For the past couple of years I have noticed that many pieces of software and websites are "improved" to the point where they become unusable.
    Here is a useful hint. If you have an established popular product, web or software, and someone comes along suggesting a "refresh because it is getting stale" Fire them. have them escorted from premises as soon as possible. (With a few swift kicks if possible.) These people serve no useful purpose, and waste valuable oxygen. A refreshed, modern interface will NOT bring new users to your product, but the features that you thought were unimportant, and removed will drive some of your current users away.

    Looking at you Slashdot.
    • by Anonymous Coward

      It's a universal problem. Windows, office and even facebook are obvious examples from outside of Apple's walled garden. The progression is usually the same:

      1. Program starts out simple and functional, if a little rough around the edges and lacking features.
      2. In the next few versions the bugs get ironed out, the important features are sorted and the UI becomes polished to the point where it fades into the background (as a good UI should).
      3. For whatever reason - maybe the main developer got bored and left

    • Most of the good stuff still has an RSS feed and gPodder will do a reasonable job of picking up what you ask for. I refuse to use iTunes or any other walled garden user exploitation sofware. Sadly the internet is dying, soon we will remember the old open internet the same way many people view the 60's as a golden age of "freedom". If it is only available on iTunes then don't subscribe to it.

      • The only way to list yourself on iTunes is by providing a URL for an RSS feed. Trouble is next that lots of websites only submit that URL to a list of podcast directories and never praying a link on their web site. Sometimes it will still get indexed by Google, but you have to search by file type.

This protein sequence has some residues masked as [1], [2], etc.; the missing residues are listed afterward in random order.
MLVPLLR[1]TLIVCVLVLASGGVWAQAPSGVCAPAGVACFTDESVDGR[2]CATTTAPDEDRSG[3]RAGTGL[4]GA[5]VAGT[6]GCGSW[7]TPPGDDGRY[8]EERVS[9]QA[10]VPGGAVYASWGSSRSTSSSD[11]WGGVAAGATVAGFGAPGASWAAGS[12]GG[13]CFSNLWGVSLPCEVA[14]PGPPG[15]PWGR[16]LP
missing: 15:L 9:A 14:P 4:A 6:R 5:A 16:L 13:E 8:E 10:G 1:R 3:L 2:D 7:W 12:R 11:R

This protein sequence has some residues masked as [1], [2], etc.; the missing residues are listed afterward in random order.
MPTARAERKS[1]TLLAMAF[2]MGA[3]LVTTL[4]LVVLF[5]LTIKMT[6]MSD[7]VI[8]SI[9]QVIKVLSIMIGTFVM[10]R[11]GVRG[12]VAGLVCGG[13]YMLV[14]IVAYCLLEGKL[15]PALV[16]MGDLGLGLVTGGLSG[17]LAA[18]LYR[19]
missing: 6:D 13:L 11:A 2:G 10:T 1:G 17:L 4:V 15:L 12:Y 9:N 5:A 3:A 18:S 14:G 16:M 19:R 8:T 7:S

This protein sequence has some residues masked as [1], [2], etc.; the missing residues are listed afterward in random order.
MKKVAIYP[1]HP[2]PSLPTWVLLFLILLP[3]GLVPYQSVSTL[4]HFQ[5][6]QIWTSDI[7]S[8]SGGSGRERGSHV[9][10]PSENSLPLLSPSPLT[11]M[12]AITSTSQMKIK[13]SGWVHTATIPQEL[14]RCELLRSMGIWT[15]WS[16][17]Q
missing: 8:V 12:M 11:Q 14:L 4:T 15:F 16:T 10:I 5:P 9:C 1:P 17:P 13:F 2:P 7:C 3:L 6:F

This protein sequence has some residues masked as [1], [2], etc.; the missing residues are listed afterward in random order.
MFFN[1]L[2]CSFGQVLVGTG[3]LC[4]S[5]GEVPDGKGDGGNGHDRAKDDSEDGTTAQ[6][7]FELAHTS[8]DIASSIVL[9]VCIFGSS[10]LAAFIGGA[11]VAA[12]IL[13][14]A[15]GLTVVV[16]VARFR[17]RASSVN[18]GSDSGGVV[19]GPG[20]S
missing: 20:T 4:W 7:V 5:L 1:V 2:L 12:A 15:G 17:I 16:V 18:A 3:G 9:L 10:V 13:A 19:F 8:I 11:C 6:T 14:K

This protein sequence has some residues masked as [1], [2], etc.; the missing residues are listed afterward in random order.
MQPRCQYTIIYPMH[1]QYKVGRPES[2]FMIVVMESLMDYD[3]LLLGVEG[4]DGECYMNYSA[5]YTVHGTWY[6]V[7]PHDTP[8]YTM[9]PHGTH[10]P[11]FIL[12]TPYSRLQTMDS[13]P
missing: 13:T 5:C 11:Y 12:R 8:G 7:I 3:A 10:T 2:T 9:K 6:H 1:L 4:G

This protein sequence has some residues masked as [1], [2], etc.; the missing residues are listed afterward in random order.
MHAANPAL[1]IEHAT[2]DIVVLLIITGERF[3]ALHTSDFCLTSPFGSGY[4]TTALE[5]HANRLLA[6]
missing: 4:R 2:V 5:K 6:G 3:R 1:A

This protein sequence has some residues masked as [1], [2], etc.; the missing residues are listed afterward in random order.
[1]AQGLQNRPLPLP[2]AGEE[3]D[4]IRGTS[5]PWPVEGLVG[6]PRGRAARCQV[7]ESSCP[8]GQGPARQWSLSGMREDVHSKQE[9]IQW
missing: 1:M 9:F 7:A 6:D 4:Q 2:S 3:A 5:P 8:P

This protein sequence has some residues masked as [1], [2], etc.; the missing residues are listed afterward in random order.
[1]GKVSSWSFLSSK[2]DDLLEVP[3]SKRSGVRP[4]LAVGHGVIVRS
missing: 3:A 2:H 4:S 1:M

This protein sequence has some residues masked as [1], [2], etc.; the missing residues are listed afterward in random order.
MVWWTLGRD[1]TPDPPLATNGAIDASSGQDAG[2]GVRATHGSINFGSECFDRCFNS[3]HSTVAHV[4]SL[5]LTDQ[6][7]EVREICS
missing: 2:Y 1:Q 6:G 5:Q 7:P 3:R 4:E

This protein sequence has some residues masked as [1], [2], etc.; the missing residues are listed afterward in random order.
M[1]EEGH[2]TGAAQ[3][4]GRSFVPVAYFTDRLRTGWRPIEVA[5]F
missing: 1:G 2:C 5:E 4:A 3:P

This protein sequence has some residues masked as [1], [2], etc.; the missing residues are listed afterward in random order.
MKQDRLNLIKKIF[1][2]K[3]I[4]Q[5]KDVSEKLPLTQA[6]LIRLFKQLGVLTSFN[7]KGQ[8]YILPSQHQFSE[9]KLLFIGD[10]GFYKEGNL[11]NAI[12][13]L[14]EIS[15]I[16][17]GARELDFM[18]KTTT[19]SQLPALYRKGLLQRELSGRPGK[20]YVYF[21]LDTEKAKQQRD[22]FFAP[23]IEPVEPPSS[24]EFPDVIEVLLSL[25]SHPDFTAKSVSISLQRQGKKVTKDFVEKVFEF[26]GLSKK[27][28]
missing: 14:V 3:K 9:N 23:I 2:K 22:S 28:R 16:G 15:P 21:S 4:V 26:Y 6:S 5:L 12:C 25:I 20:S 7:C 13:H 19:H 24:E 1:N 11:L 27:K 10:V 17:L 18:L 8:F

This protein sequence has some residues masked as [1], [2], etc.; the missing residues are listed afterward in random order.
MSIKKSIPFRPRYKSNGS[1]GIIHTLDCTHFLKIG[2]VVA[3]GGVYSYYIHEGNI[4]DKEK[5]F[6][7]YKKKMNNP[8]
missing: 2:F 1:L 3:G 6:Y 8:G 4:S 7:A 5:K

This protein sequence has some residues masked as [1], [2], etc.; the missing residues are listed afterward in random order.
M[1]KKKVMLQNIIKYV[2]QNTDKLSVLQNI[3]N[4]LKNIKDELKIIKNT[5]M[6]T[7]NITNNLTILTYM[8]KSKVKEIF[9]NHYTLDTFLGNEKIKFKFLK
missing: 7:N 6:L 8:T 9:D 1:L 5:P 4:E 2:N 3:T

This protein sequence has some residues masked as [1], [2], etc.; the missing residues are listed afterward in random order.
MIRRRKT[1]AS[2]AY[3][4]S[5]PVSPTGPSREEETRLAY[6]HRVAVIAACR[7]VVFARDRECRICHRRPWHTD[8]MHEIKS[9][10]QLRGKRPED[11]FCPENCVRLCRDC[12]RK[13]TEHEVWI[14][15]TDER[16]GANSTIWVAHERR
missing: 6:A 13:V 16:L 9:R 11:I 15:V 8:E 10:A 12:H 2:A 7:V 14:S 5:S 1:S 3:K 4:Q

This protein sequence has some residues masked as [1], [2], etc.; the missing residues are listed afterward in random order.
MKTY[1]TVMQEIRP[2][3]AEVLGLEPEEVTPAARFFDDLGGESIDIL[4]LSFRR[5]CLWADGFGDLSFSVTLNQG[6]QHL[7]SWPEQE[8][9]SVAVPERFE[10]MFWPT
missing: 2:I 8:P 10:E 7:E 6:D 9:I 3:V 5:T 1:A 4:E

• Fire them.

      From a cannon.

    • by gijoel ( 628142 )
      All too often it's a senior manager with little direct experience with the product that makes that 'suggestion'.
    • The human mind has evolved to solve problems. Once all of the problems have been solved, invent new ones. It's what we do.

      .. and you are 100% correct. It's infuriating. So much great software has been lost to "UI experts" in the past 20 years.

  • Apple has been making similar changes to their tvOS. Won't go into the details here, but they're effectively trying to dumb-down the interface by stripping out useful features. Not sure what logic is driving these changes. Were people really that overwhelmed by the now-missing ability to "Mark as watched" manually?
    • Making nerdy features less prominent to make the UI more approachable is actually a great goal. They always seem to forget to leave the other features in and make them discoverable.

  • They are just trying to homogenize all their applications to make them as shitty as iTunes. I would have had an iPhone a while ago but for the hot mess that is Windows iTunes.
  • by Anonymous Coward

    I've never used a podcast app. I download podcasts on my computer and copy them to my phone.

    • What decade are you living in? Why wouldn't you want your phone to automatically download podcasts you subscribe to?

  • 1. It now defaults to polling every hour on the hour and if it doesn't reply at that time it gets confused. I had to manually reset every thing to checking once a week (for weekly podcasts) or every day (for anything else).

    2. It tries to Sync everything. The overhead on this is a nightmare. It's like "are you sure you have the rights to view that ... how about now, did they expire ... oops it says you don't have this (thing you listened to already) let me download it again".

    3. You have to both Subscribe an

  • by Anonymous Coward

    Shortwave is huge now, you don't even need a data plan or a phone.(I gave my phone away)
    Infowars is even on tonight 4840KHz

  • Pocketcasts on Android recently "improved" their Podcast app and broke several pieces of good usability. Deleting a played podcast no involves multiple taps, batch delete is gone and you can no longer hide podcasts you don't care about.

    I don't know why the "If it ain't broke, don't fix it" rule no longer applies to apps. It's frustrating.
  • I've noticed that iTunes nearly requires a link to the cloud. I thought the idea of a handheld device was so that you didn't have to have an internet connection. That might not be so bad on the phone but it sucks on the iPod.
  • by Anonymous Coward

    It was the 4s, the 5s was a compromise.

    After that, they're on the usual tech plateau that all tech companies end up on.

    No headphone jack, that's courageous. FaceId? Meh.

    But more importantly, their software is in decline. I'll grant you APFS, that's an interesting achievement.

    But removing the iTunes App Store and leaving it only on the phone? That's stupid.